I just finished working on Ken’s new website, and we launched it this week. Ken takes a minimalist approach to many things, as do I, so the site is very open, clean and easy to navigate. Here is a screen shot.
I brought along my trusty iPhone and did a few clicks, and Ken sent some images from his portfolio to share.
Ken in front of his World Class studio in Phoenix, Arizona
Ken has been shooting a wide variety of work ever since I met him. From landscapes to interiors, food to people, Ken shoots it all. His style also lends itself to a wide variety of applications.
Ken at work in his office which overlooks the studio from the second story.
Ken shoots just about every format camera there is. “I haven’t pulled the Hasselblad out in a few years,” he said with a smile. But I know he will soon. Ken is itching to do something new and different. He is looking for a challenge, a project to spend some time with. I am looking forward to seeing what he comes up with.
Ken's Studio features a totally tech ready conference room
Recently Ken was invited to submit a print portfolio for a review process. He put together 10 images that showed his style and the breadth of his work. “It was a bit scary at first. I only chose 10 images, made large prints and put them into a very simple presentation box. I kept thinking that I should show more, second guessing myself on the decision to show only 10 pieces.” He smiles when he tells me “it actually worked in my favor. The reviewers had more time to remember each image. I was surprised at how well it was received.”
Ken's new portfolio is garnering a lot of attention in the regional market
The studio is quite an old structure and has been everything from a TV studio, to offices and at one time held about a dozen radio stations. There are places in the building that don’t really make sense now, but he has had fun hanging art and shooting in some of the passageways.
Ken in the hallway that runs around the top floor of the studio. This is one of Ken's favorite spots.
The studio is a huge room with a 2.5 story ceiling. There are still lighting instruments left on the railings above, and they give the space an amazingly fun feeling. The end of the studio has a second story walkway where clients and guests can stand and look down at the shoot in progress on the studio floor below.
The fantastic studio at First Studios, in Phoenix, Arizona, and it is where Ken Easley works his magic with a camera
Daron Shade is a Tucson, Arizona photographer. We have a great interview here and a few of Daron’s photographs to enjoy.
But first an update on some changes here at Lighting Essentials. For quite a while I have been working to find my voice and deliver the kind of information that is necessary and needed in the field. The workshops have helped me find what people are looking for and make some changes in direction.
There are a lot of beginner sites out there. From just starting out to having fun with lots of lights to learning how to compose better images. There are some really good ones, and there is no need for another one. There are also sites devoted to the high-end photographers… with discussions of $200,000 budgets and how to pack to take 4 assistants and gear to Nepal to make photos for some big time ad agency. Very cool. Fun to read.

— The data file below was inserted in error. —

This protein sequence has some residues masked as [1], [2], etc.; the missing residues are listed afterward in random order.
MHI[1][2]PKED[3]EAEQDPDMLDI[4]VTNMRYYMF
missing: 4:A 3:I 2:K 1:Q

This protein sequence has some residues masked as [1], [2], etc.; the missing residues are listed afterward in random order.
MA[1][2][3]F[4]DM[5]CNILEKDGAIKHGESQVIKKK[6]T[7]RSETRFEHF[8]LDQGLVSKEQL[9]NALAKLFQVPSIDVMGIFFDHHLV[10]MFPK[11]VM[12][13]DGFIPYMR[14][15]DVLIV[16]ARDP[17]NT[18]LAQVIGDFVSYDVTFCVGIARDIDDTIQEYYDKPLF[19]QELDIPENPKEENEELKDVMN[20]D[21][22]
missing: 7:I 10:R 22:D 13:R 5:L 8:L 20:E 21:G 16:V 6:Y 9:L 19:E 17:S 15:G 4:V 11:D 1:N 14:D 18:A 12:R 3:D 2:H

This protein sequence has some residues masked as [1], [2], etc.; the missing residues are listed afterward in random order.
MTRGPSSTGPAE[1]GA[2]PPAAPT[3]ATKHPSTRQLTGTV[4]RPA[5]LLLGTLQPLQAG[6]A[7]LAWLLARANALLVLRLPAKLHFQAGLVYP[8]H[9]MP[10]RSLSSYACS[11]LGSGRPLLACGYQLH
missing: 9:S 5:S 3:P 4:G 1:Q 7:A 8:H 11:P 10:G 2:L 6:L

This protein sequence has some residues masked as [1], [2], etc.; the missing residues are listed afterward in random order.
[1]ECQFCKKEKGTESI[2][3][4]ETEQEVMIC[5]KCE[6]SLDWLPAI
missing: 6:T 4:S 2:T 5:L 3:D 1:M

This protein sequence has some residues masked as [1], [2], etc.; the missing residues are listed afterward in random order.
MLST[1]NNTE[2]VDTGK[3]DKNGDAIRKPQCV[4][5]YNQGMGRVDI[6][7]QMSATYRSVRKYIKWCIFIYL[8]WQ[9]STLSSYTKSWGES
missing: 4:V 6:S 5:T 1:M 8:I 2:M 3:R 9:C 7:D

But there aren’t very many sites for the emerging photographer. The photographer who has been working at it for a while and is beginning to, or has already started to become a semi-pro or professional. Photographers who work in smaller towns than New York or San Francisco may find discussions on $250,000 budgets for a week of work a little otherworldly. From models to make-up artists to support personnel to art directors, there can be quite a different set of realities when working in smaller markets.
That is where Lighting Essentials is going to try to fit itself in. We want to work with the photographers who are serious about it, but may not be currently working in NY or SF or Miami. There are a hell of a lot of photographers out there in smaller markets. And although it is fun to read about a photographer who travels the world shooting celebrities, or hunkering down in a huge, beautiful studio to make shots of the top models in NY, most photographers will not get to experience that. Not right away, at least.
They have to go from where they are to where they can be. I believe that we limit ourselves more than we are limited by external influences. Hard work, strong vision, diligence and more hard work can go much farther than most people think it can. With the knowledge that can be gained from mentors, competitors, books, websites and more, a photographer from Akron or Boise or any other city can achieve more than they think they can… even without moving to NY.
Lighting Essentials will begin to focus more on providing solid information for the emerging photographer. Of course the site will welcome any and all, but I hope that this little format change can help Lighting Essentials deliver content that is a little different, and more relevant to this important set of photographers.
Let me know what you think as we go along. Please.